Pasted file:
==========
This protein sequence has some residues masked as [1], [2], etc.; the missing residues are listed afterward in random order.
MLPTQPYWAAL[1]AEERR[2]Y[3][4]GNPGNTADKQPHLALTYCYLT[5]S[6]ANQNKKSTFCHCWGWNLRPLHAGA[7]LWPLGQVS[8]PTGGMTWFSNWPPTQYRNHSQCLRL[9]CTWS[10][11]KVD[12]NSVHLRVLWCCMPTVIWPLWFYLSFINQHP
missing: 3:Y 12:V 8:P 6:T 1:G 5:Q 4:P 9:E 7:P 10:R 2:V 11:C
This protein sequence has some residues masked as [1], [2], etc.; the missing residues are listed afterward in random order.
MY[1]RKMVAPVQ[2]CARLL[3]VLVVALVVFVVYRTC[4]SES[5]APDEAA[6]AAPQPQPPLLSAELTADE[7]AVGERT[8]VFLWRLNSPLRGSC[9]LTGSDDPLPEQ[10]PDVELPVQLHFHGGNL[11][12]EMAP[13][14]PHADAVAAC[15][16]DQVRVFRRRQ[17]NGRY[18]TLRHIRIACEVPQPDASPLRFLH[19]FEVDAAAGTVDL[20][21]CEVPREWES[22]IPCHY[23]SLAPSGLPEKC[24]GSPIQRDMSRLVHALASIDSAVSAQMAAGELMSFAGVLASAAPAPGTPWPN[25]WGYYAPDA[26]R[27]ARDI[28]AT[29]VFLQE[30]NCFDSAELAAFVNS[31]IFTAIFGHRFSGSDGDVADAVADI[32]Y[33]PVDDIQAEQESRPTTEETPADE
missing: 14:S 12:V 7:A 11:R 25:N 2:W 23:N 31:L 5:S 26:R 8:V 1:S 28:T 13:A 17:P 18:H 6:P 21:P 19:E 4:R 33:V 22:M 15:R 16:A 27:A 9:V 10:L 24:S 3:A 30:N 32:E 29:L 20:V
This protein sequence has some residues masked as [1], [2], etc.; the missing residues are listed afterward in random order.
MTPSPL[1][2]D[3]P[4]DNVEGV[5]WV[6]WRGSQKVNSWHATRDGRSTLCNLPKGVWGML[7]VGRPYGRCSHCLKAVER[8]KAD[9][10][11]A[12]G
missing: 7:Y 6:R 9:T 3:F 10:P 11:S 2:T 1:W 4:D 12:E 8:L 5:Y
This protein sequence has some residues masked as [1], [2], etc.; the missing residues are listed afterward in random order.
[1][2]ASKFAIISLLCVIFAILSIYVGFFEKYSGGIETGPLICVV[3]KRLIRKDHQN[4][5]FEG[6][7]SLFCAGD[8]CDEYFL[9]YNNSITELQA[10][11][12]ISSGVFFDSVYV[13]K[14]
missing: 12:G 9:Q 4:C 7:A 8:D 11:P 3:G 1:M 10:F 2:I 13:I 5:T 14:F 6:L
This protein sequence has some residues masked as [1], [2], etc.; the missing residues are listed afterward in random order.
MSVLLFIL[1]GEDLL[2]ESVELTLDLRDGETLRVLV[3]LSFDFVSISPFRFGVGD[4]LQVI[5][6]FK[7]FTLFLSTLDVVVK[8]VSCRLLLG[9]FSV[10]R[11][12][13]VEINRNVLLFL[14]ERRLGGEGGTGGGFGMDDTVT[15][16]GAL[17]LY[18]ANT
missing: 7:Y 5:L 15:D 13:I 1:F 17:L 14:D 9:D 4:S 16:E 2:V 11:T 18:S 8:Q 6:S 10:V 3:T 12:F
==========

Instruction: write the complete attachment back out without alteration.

This protein sequence has some residues masked as [1], [2], etc.; the missing residues are listed afterward in random order.
MLPTQPYWAAL[1]AEERR[2]Y[3][4]GNPGNTADKQPHLALTYCYLT[5]S[6]ANQNKKSTFCHCWGWNLRPLHAGA[7]LWPLGQVS[8]PTGGMTWFSNWPPTQYRNHSQCLRL[9]CTWS[10][11]KVD[12]NSVHLRVLWCCMPTVIWPLWFYLSFINQHP
missing: 3:Y 12:V 8:P 6:T 1:G 5:Q 4:P 9:E 7:P 10:R 2:V 11:C
This protein sequence has some residues masked as [1], [2], etc.; the missing residues are listed afterward in random order.
MY[1]RKMVAPVQ[2]CARLL[3]VLVVALVVFVVYRTC[4]SES[5]APDEAA[6]AAPQPQPPLLSAELTADE[7]AVGERT[8]VFLWRLNSPLRGSC[9]LTGSDDPLPEQ[10]PDVELPVQLHFHGGNL[11][12]EMAP[13][14]PHADAVAAC[15][16]DQVRVFRRRQ[17]NGRY[18]TLRHIRIACEVPQPDASPLRFLH[19]FEVDAAAGTVDL[20][21]CEVPREWES[22]IPCHY[23]SLAPSGLPEKC[24]GSPIQRDMSRLVHALASIDSAVSAQMAAGELMSFAGVLASAAPAPGTPWPN[25]WGYYAPDA[26]R[27]ARDI[28]AT[29]VFLQE[30]NCFDSAELAAFVNS[31]IFTAIFGHRFSGSDGDVADAVADI[32]Y[33]PVDDIQAEQESRPTTEETPADE
missing: 14:S 12:V 7:A 11:R 25:N 2:W 23:N 31:L 5:S 26:R 8:V 1:S 28:T 13:A 17:P 18:H 6:P 21:P 19:E 4:R 33:V 22:M 15:R 16:A 27:A 9:V 10:L 24:S 3:A 30:N 32:E 29:L 20:V
This protein sequence has some residues masked as [1], [2], etc.; the missing residues are listed afterward in random order.
MTPSPL[1][2]D[3]P[4]DNVEGV[5]WV[6]WRGSQKVNSWHATRDGRSTLCNLPKGVWGML[7]VGRPYGRCSHCLKAVER[8]KAD[9][10][11]A[12]G
missing: 7:Y 6:R 9:T 3:F 10:P 11:S 2:T 1:W 4:D 12:E 8:L 5:Y
This protein sequence has some residues masked as [1], [2], etc.; the missing residues are listed afterward in random order.
[1][2]ASKFAIISLLCVIFAILSIYVGFFEKYSGGIETGPLICVV[3]KRLIRKDHQN[4][5]FEG[6][7]SLFCAGD[8]CDEYFL[9]YNNSITELQA[10][11][12]ISSGVFFDSVYV[13]K[14]
missing: 12:G 9:Q 4:C 7:A 8:D 11:P 3:G 1:M 10:F 2:I 13:I 5:T 14:F 6:L
This protein sequence has some residues masked as [1], [2], etc.; the missing residues are listed afterward in random order.
MSVLLFIL[1]GEDLL[2]ESVELTLDLRDGETLRVLV[3]LSFDFVSISPFRFGVGD[4]LQVI[5][6]FK[7]FTLFLSTLDVVVK[8]VSCRLLLG[9]FSV[10]R[11][12][13]VEINRNVLLFL[14]ERRLGGEGGTGGGFGMDDTVT[15][16]GAL[17]LY[18]ANT
missing: 7:Y 5:L 15:D 13:I 1:F 17:L 14:D 9:D 4:S 16:E 2:V 11:T 18:S 8:Q 6:S 10:V 3:T 12:F